- Duke Street Plan Update: This land use update is set to follow some of the ongoing plans around transforming transportation along Duke Street.
Alexandria’s Parks and Recreation Commission will discuss funding for three city park projects next week.
Up for discussion is a $436,000 project to install a launch area/paddling access at Four Mile Run Park, $21,000 for student gardens at Samuel Tucker Elementary School and a $25,000 pocket park at Lake Cook.
The projects are part of the fiscal year 2023 Community Matching Fund, which allows groups to get one-to-one funds for conservation and beautification projects. The Community Matching Fund started in 2017, and has so far funded more than $200,000 for athletic fields, new community gardens, and renovated playgrounds.
City staff recommend that $73,000 in matching funds are approved for the three projects.
“The Fund is designed to foster public/private partnerships and cultivate innovative ways for residents to have a greater stake in improving the park and recreation facilities that they use,” staff said in a report.
The Commission will discuss the projects at 7 p.m. on Thursday, October 20, at the Dr. Oswald Durant Memorial Center (1605 Cameron Street).
A system upgrade to the city’s Department of Recreation, Parks & Cultural Activities (RPCA) website could be a windfall for local residents who, today and tomorrow, can access most rec center amenities without charge.
The city is updating its WebTrac service today, leaving RPCA unable to access household information, handle reservations or registrations, or process payments or refunds.
The upshot for local residents is that today (Monday) and tomorrow (Tuesday), all recreation centers in Alexandria will be offering complimentary amenities — because they can’t charge.
“We encourage you to visit your neighborhood recreation center and enjoy fitness rooms, soft play rooms, swimming, drop-in programming, and several other amenities, all free of charge,” the RPCA website said. “RPCA encourages WebTrac users to check their household information beginning September 21 to confirm all information is accurate in advance of using the system for upcoming registrations or reservations.”
During our Webtrac system upgrade, ALL rec centers will offer complimentary amenities on Sept. 19-20. Enjoy FREE access to fitness rooms, soft play rooms, swimming, drop-in programming & more.
For more info, please contact our Registration and Reservation Office at 703.746.5414 pic.twitter.com/AN37pl0rmw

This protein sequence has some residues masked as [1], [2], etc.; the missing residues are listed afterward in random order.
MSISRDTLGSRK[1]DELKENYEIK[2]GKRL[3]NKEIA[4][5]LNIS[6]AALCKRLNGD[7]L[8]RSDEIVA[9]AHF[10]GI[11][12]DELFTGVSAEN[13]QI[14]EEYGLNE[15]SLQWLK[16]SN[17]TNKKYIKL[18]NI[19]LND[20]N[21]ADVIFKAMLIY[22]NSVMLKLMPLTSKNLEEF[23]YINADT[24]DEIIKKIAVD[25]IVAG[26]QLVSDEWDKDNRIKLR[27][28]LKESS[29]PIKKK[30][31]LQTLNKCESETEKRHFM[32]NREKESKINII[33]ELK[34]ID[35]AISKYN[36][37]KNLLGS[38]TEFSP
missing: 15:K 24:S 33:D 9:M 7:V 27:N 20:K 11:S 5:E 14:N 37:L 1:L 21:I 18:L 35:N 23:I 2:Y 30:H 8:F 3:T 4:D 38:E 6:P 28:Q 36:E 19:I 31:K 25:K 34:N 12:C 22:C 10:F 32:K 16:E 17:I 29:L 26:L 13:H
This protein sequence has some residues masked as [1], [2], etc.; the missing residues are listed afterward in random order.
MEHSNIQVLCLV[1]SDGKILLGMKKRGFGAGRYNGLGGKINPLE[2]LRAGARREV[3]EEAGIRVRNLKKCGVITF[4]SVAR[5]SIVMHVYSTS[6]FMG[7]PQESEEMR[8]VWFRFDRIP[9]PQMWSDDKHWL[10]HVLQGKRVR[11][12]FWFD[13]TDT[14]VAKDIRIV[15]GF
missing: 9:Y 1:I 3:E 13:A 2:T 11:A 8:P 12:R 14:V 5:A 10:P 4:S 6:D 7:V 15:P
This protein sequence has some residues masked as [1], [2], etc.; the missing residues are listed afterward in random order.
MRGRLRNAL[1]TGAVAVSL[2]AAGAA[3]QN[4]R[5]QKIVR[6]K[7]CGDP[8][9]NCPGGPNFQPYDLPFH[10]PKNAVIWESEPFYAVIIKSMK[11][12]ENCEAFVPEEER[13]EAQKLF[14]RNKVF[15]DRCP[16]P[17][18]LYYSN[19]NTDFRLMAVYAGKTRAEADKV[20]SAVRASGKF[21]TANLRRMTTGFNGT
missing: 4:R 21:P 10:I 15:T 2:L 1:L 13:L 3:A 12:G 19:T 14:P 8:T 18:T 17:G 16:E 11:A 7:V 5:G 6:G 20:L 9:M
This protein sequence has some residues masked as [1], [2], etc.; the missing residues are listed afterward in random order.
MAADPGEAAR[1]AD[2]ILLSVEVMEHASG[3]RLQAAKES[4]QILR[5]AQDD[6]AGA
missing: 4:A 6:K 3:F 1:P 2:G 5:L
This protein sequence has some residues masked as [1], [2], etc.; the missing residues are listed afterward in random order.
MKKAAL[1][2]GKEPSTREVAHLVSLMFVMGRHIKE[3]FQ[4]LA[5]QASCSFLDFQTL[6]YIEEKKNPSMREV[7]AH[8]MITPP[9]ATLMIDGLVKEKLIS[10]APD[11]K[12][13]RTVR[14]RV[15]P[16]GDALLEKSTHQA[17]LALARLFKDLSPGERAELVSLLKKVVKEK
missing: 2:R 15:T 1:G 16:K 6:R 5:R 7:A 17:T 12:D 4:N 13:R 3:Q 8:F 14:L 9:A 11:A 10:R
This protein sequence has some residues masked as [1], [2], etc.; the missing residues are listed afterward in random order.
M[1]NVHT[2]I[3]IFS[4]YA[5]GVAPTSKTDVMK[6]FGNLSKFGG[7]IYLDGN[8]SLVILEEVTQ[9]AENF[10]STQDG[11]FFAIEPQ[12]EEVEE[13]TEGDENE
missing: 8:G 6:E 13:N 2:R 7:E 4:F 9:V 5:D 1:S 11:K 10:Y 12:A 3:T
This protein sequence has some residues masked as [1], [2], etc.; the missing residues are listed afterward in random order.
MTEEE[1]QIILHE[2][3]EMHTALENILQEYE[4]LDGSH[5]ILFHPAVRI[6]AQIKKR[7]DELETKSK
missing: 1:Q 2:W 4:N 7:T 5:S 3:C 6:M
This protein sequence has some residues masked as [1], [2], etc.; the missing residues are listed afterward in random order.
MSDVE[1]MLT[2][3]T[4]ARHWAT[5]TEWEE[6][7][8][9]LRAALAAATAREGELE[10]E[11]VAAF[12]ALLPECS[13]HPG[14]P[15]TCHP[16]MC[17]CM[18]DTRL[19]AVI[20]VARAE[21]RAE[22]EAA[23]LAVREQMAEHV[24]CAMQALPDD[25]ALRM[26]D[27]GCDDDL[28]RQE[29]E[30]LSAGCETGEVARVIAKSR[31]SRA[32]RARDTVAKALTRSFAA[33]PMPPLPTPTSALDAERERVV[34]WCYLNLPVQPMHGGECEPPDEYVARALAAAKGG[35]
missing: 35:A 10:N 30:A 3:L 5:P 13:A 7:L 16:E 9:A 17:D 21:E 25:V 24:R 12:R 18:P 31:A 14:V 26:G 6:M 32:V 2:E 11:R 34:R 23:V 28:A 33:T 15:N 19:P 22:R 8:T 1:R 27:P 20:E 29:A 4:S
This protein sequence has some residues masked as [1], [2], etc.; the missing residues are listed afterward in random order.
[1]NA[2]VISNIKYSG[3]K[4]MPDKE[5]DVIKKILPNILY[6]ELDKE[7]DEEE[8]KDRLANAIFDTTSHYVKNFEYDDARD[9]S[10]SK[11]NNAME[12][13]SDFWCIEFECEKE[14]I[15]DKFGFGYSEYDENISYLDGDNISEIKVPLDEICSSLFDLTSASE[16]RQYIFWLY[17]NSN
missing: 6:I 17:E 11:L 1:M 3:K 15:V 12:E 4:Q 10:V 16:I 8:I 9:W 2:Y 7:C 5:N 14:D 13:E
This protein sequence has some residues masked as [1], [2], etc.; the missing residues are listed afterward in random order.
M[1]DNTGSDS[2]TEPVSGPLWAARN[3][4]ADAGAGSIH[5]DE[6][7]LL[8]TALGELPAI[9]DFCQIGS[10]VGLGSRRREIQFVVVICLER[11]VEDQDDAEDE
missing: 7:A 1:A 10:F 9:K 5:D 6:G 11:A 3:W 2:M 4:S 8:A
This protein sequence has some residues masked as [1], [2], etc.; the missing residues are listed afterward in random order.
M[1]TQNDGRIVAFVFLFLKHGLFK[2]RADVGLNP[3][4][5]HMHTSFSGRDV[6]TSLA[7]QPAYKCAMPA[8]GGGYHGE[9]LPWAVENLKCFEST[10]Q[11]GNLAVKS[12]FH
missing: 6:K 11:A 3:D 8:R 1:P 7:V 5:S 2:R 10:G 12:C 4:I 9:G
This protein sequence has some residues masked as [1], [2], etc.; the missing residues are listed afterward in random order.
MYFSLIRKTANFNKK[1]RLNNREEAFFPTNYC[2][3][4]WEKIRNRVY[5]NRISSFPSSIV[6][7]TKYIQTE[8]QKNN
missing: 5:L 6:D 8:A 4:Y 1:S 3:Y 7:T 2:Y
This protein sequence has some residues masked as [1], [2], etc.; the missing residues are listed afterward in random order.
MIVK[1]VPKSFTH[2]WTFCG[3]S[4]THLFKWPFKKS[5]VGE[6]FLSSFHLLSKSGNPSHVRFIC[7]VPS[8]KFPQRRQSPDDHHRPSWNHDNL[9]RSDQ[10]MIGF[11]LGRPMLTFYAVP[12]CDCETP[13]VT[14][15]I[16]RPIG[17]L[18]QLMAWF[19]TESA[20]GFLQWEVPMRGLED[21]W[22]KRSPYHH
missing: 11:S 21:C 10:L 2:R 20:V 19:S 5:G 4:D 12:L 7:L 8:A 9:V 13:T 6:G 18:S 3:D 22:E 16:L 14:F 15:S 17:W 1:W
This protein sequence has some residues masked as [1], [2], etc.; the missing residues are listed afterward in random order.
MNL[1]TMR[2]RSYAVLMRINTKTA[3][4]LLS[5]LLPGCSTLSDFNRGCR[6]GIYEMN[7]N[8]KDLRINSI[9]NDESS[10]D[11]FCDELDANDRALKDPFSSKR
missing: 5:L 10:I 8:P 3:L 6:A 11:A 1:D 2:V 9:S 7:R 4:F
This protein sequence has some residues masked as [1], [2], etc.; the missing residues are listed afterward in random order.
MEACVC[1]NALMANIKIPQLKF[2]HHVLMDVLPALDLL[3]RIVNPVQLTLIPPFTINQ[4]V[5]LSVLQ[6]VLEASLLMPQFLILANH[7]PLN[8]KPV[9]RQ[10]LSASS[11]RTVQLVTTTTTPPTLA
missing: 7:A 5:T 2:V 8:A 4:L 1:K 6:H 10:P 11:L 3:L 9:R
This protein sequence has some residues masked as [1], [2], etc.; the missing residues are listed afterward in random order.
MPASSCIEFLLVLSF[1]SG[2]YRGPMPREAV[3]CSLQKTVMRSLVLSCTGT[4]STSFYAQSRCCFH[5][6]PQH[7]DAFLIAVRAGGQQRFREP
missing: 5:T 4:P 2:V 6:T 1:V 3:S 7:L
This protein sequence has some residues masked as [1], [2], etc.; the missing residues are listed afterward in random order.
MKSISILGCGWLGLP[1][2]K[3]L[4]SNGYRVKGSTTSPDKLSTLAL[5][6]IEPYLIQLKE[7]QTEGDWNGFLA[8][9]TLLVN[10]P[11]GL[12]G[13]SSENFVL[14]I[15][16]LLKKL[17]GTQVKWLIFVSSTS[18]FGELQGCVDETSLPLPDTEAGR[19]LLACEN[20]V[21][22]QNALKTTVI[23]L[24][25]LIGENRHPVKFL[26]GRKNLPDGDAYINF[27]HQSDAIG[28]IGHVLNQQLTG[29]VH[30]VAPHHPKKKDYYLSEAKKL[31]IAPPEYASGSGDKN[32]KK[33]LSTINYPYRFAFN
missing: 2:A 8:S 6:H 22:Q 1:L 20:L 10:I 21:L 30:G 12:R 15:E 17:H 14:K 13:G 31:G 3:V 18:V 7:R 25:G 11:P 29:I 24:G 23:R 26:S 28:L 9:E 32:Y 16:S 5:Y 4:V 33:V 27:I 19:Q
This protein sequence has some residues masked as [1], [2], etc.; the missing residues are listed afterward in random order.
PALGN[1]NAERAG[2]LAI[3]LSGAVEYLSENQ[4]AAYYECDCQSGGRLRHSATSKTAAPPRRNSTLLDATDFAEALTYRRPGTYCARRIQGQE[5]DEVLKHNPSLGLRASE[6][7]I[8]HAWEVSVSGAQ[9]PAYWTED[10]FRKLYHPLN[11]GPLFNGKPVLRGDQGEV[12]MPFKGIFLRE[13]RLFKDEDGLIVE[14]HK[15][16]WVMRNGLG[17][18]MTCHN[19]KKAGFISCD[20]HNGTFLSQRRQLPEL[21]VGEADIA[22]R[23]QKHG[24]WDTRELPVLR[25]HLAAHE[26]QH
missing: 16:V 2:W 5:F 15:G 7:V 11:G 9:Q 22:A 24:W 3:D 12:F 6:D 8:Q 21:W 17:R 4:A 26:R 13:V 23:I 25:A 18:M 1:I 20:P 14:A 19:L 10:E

— RPCA, Alexandria VA (@RPCA_AlexVA) September 18, 2022
Image via RPCA/Facebook
The City of Alexandria is planning to host a meeting later this month to discuss plans to light athletic fields around the city.
The idea behind adding lighting is to provide additional capacity to accommodate an increasing strain on the city’s fields. The meeting is scheduled for Thursday, July 21 at the Patrick Henry Recreation Center (4653 Taney Avenue).
“The addition of athletic field lighting will provide additional capacity to accommodate current and increasing scholastic and community program needs within the City’s fixed field resources,” a release said. “The project will support the City Council 2022 Community Priority to Support Youth and Families by expanding for capacity for youth programs, and the City’s goal of providing equitable access to facilities and services.”
But the prospect has already been met with some community pushback from neighbors who say the lights create a nuisance, in part because they allow athletic activities to continue late into the evening. Plans to light an athletic field at Alexandria City High School were the subject of a long-running battle between the school system and neighbors that was eventually settled in 2020, with games played under the new lights starting in 2021.
The City Council has already approved funding for the lighting of two athletic fields pending a special use permit approved by the Planning Commission and City Council. The release said the lighting of additional fields would likely be a three-to-five-year process.
City staff said in earlier meetings that there are three fields that could be lighted as early as FY 2023:
- Francis C Hammond Middle School, 4646 Seminary Road
- George Washington Middle School, 1005 Mt. Vernon Avenue
- Jefferson Houston K-8 School, 1501 Cameron Street